Ahead of his Time
Just shy of a decade ago, Treatment Magazine had a similar conversation with a guy who, it’s clear now, wasway ahead of the curve. He was just then opening a center near Austin in Texas and telling us, prophetically,”I wasn’t getting any younger.” Of course we’re talking about the late, great Mark Houston who was then eager to get his non-clinical recovery retreat concept, Mark Houston Recovery Centers flying and off the ground.
“Such a Visionary”
“Mark was such a visionary,” says Marsha Stone, who is now the CEO of Benchmark Recovery Center, the renamed, and under new ownership, former Mark Houston Recovery Centers. Houston passed suddenly in 2010 and his silent 50 percent partner whose name Houston never did reveal – as well as Houston’s heirs sold the whole operation in early 2011 to a Texan named Wayne Kinsey. From the oil and chemicals world, Kinsey’s motivation in buying the center was a typical one in the treatment business. “Wayne had experience with family and friends who had problems with addiction. He could afford to get involved, liked what he saw and bought the center,” says Stone.
The whole idea behind Benchmark, and what Houston had, was and remains a kind of regulatory arbitrage. Benchmark provides those who have been to treatment before an alternative to returning to primary care, get the expenses down by avoiding providing what for many were becoming highly repetitive treatment services and then lengthen the stay. Most of the savings coming from avoiding licensure expense made the longer stay at lower cost possible and only someone with Houston’s impeccable statewide reputation could pull the whole thing off, having worked as he had for many decades in Lone Star state treatment circles.
Of course, if Benchmark is non-clinical extended care, whose model is based on avoiding the expense of becoming licensed as a treatment center, it cannot expect to bill insurance companies for treatment services and thus its revenue model is one that is based entirely on cash-out-of-pocket, private pay. And while the cost does come down, Benchmark still charges $12K a month, the model also requires a large commitment from family and employers, if such are involved with a client, because the model has as its basis a request that the client put aside a minimum commitment of 90-days. But Stone says Benchmark has a strong alumni network that helps her fill the center’s 50 or so beds. The importance of the alumni network to the success of Benchmark was apparent as Stone prepared in mid-October for a big alumni event, and not just because alumni are responsible for some 50 percent of referrals, according to Stone. It’s very important too because it gives the alumni the chance to give support to one another and remain in closer contact, because working the 12-Steps of Alcoholic Anonymous is a dynamic process requiring continual daily attention, just like any other chronic disease might most of the time require daily intervention of some sort.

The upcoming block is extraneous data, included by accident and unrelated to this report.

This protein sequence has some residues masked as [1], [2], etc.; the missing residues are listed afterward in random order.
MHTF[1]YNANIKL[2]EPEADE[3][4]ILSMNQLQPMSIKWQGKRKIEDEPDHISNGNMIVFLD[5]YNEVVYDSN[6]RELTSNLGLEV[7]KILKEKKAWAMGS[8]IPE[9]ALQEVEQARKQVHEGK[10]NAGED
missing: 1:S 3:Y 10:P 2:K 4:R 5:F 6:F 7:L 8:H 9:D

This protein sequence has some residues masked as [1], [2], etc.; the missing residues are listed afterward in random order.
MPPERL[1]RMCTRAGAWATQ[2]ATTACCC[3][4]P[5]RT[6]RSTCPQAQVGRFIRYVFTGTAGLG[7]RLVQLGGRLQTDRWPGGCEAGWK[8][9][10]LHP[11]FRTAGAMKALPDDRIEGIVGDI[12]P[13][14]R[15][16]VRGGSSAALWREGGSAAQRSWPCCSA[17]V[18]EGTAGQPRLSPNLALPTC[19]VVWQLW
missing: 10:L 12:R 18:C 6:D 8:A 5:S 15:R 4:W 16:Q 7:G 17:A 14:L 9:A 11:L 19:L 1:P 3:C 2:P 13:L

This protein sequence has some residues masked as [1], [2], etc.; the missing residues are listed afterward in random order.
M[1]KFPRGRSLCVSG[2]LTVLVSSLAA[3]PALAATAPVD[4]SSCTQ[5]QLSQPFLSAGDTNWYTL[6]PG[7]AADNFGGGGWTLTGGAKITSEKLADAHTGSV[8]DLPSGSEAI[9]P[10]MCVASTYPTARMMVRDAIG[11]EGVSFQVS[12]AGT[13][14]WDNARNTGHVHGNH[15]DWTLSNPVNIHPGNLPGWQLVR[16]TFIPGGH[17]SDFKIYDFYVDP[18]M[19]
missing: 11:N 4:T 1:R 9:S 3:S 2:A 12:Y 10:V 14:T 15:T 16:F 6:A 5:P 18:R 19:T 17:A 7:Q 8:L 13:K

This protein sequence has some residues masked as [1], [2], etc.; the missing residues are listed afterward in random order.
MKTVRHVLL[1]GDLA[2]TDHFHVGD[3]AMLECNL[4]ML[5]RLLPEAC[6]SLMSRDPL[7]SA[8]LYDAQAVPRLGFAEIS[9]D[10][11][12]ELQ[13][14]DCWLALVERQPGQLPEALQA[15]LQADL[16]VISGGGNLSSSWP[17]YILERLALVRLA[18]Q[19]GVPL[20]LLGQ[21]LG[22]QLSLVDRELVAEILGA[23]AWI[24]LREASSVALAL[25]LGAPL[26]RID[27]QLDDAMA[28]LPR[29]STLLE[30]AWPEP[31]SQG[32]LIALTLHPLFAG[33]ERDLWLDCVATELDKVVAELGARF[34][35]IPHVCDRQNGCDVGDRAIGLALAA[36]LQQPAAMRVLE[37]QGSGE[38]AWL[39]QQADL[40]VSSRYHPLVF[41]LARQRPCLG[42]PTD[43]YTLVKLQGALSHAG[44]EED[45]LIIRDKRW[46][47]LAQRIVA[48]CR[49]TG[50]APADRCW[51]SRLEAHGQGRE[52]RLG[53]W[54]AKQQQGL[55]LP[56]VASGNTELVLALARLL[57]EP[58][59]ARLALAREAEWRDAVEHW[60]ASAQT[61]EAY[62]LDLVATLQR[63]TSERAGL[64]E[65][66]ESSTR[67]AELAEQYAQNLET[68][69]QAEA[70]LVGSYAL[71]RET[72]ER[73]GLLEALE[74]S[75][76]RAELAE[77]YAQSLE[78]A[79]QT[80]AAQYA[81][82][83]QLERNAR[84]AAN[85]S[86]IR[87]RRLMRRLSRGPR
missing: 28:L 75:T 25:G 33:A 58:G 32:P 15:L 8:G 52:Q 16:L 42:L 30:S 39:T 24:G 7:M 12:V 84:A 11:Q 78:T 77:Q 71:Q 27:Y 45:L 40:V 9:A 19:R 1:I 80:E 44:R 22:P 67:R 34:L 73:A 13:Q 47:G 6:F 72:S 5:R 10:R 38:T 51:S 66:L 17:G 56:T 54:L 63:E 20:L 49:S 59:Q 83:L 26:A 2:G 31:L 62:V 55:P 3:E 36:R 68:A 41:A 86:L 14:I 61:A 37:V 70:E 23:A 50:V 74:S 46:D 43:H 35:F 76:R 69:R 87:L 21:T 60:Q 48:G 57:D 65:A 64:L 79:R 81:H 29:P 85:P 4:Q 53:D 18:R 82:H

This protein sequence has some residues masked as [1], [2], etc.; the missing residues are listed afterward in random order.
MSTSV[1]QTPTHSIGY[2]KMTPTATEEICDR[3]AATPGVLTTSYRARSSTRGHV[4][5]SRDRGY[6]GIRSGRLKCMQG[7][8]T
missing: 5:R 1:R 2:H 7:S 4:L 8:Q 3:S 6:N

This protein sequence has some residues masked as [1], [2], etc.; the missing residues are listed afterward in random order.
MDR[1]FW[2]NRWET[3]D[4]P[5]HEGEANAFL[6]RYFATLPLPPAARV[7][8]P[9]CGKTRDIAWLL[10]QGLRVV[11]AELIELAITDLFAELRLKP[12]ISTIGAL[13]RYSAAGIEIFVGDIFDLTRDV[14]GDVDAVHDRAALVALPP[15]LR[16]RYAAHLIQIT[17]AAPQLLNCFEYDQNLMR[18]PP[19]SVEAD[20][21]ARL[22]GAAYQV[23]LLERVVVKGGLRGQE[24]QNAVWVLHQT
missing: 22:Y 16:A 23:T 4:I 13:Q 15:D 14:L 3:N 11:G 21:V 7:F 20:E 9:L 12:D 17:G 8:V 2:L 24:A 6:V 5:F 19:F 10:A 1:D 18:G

New Downtown Apartments
And for Stone any alumni event right now is particularly exciting, and one can feel it in her voice as she explains the new additions to the center that have just recently come online as a result of new investment by Wayne Kinsey in Downtown Austin apartments, of course gender specific. The number of beds in the new apartments is similar to the slightly more than 50 at the ranch property developed by Mark Houston, because the new apartments are for those who have completed the 90-days that Benchmark’s own website refers to as the 90-day “residential program.”
The main addition that Stone has brought since she took over leadership just a few years ago is the 90-day sober living addition to the 90-day “residential program,” as well as and aftercare monitoring and coaching service called the “Segue Program.”
Chronic Disease Model
What emerges finally is an attempt at taking the client through a very long-term process that immerses them into the 12-steps for a period of 90-days on a 70-acre ranch, then steps them down to structured sober living and thenprovides coaching and in-house monitoring that provides the chronic disease model coverage for the client in which Benchmark believes so strongly and is at the very root of their philosophy. The issue is that pretty much everyone in the addictions field also believes that the substance abuse problem is a chronic disease, includingthe most powerful providers like CRC, Hazelden, Caron and on and on. And they have made practically zero headway in convincing insurance companies to treat the problem as a chronic one, much less pay for it.